Wherever you find yourself in London there’s a pretty good chance you’ll see The Shard. You can’t escape the fella, it’s been creeping up on the London horizon for ages. At first, we found it a little too overpowering, like a gigantic Big Brother watching over the entire capital. But in the end we had to concede: hell, it’s got a bar with fantastic views.
Approaching it feels like an event in itself. It’s not every day we Londoners come face-to-face with a 310 metre-high building (that’s 1,016 feet in old money) – you can’t help but be the teensiest bit in awe. Thankfully, the lift doesn’t offer any IQ challenges: there’s just one floor selection, No 32 and you’re up there before you can even consider whether or not your ears have popped (which of course they do by the way).
As you head through reception take a moment to clock the scale of the place. The bars and restaurants are generously spread over three consecutive floors and thanks to some nifty design work they open out into one huge combined space looking over what seems like the whole of London.
With such an amazing vista and streamlined interior it would be easy for the drinks to be an afterthought, majoring in fine wines and blingy champagnes. Not a bit of it. Bars Manager Manuel Soro took two months to devise his clever list, divided into three sections; Classic Inspirations, Gin Inspirations and Tea Inspirations, all with a British influence but not in quite the way you might expect.
For instance, the seven drinks that make up the Classic Inspirations are all based on originals from The Savoy Cocktail Book of the 1930s, chosen to celebrate the British origins of its author and one time Head Bartender of The Savoy Mr Harry Craddock. There are another seven drinks making up the Gin section but only one is actually made with gin. Yup, you read right. Only one cocktail in the gin section contains gin. Again nodding towards Britishness with his choice of spirit our man Manuel acknowledges it may not be everyone’s cup of tea, so instead focuses on recipes containing various botanicals found in gin. Sounds a little crazy but it works. And that talk of tea brings us to the last seven selections in Tea Inspirations. (Soro clearly has a thing for seven). Here the cocktails take tea as their lead, featuring infusions, bitters and cordials made from various teas as well as a Battenberg Martini to go with.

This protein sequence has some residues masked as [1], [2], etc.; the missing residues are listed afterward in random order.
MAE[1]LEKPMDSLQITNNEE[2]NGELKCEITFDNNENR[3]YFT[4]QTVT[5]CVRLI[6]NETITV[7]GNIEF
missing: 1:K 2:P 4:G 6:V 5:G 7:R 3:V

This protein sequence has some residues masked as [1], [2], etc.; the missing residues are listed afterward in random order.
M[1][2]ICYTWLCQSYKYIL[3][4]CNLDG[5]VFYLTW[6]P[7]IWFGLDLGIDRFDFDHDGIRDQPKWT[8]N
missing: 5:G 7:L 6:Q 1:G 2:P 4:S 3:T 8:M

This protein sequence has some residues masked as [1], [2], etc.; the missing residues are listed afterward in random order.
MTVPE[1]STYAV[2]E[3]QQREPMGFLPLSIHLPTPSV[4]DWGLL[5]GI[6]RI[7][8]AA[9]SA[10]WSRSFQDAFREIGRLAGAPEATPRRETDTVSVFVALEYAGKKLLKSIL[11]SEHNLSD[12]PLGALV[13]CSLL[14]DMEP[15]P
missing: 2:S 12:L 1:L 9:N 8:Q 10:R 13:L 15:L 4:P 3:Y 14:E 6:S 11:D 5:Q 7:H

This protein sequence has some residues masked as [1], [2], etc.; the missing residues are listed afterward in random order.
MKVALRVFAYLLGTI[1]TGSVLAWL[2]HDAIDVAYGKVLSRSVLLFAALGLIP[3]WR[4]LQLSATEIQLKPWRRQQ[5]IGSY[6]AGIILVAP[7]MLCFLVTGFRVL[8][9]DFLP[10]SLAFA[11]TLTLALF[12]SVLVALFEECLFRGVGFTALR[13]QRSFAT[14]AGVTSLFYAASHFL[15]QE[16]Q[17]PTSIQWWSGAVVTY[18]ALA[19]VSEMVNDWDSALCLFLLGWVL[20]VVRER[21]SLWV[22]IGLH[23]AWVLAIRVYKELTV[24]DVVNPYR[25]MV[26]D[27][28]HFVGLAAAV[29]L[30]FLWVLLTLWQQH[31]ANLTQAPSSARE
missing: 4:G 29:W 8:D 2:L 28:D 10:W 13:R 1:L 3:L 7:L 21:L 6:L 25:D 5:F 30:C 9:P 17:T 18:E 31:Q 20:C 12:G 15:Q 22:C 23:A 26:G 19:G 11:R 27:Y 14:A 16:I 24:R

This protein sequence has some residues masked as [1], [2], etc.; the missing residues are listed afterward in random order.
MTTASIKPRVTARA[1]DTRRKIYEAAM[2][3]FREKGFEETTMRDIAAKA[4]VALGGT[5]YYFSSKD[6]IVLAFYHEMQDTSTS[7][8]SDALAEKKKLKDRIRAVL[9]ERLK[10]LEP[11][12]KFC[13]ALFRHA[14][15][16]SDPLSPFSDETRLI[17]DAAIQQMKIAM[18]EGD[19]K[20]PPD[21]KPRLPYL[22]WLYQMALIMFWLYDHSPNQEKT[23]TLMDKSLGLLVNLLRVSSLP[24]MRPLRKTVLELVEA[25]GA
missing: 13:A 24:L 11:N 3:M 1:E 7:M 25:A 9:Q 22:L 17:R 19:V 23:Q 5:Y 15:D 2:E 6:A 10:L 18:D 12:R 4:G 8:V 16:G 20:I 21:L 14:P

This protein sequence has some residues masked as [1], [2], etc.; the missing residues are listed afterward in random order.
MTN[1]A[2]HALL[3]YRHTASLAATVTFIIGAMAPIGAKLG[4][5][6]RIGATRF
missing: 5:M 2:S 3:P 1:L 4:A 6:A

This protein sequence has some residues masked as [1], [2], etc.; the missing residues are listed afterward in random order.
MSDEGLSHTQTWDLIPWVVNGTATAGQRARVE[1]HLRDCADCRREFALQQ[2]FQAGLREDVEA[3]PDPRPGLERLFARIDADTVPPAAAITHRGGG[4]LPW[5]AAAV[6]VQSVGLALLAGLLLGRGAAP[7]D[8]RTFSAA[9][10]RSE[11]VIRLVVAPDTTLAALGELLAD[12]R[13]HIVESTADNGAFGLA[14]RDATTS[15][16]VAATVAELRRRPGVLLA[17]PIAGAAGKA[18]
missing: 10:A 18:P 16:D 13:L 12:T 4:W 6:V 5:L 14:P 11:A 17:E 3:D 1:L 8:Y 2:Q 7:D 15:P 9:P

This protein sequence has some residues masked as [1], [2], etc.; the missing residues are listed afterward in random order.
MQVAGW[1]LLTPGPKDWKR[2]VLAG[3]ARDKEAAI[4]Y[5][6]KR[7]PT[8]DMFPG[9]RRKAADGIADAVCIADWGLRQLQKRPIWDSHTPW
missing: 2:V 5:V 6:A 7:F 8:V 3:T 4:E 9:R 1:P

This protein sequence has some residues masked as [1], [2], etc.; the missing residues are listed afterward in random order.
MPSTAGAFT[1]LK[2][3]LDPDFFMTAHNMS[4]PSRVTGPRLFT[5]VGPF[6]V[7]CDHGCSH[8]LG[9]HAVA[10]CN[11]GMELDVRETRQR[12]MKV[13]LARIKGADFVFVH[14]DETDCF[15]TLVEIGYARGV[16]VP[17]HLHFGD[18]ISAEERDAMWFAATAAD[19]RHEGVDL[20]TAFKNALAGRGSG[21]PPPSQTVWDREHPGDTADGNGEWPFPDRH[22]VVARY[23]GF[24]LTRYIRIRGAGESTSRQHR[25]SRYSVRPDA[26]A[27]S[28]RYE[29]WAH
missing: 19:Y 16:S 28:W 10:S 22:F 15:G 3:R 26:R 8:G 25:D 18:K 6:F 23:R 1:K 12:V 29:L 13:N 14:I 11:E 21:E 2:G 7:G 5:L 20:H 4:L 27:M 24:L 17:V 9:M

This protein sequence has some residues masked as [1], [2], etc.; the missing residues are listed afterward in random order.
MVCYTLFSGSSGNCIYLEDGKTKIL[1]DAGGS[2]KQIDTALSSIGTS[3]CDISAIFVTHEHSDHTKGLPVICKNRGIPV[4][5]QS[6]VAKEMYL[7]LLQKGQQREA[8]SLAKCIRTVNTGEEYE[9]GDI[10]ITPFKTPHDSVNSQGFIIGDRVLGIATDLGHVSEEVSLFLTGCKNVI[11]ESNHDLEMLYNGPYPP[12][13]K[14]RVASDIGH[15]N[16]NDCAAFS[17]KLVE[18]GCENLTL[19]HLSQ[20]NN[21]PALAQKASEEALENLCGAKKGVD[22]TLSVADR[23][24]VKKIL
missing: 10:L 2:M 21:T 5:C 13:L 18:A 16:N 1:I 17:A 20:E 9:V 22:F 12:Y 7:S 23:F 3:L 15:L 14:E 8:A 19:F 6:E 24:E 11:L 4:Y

We tried one from each section (it would have been rude not to), including the Harry’s Cocktail from Classic Inspirations (Monkey 47 gin, Antica Formula, absinthe, fresh mint, olive); Old Times Revival (Tanqueray No. Ten gin, olive grappa, Nocino, Benedictine, Kümmel, Tio Pepe, artichokes) and The Camomile Lawn from Tea Inspirations (Sauternes and camomile tea reduction, Xante, quince liqueur, lemon thyme, Champagne, blue cheese-stuffed grapes), and enjoyed the lot. We advise tearing your eyes away from the stunning views for a bit and giving the drinks menu the attention it deserves.
Ms S Says
A little part of me dies when confronted with a menu bearing cocktails with more than four, five at a push, ingredients. Not only because by the time it takes me to get to the end of summary of the drink, I’ve forgotten what I’ve previously read, but also because I wonder if it’s creator just doesn’t trust him/herself with just a few ingredients. Still, I was already more than a little smitten with the views and Soro was rather charming, so I went along with it. And I’m glad I did, my drinks proved that every one of the ingredients more than earned its place in my glass. My favourite was the Stinging Tommy’s from the Gin Inspiration section (Don Julio Blanco Tequila, lemon verbena infused St. Germain, stinging nettle agave nectar, Citronge, lime juice and coriander seed nectar), really, anyone who can get that little lot working gets my respect.
Mr G Says
Aquashard is one of those places I want to go back to again and again so I can work my way through every offering on the menu. For now though my stand out drink was the Old Times Revival. It looks good in an extremely tall Martini glass which echoes the elegance of The Shard, it’s beautifully dark, has a nicely unusual artichoke garnish and is packed with rich, deep herbaceous flavour. Whatever time of year you visit try to get there early enough to watch the sun going down. The interior lighting is cleverly in sync with the ambient lighting and dims down subtlety as night comes on. It all feels very glamorous indeed.
What’s the damage?
£11.50 – £15.
Level 31 The Shard, 31 St. Thomas Street, London SE1 9RY. Tel: 020 7478 0540.
Photography Paul Winch-Furness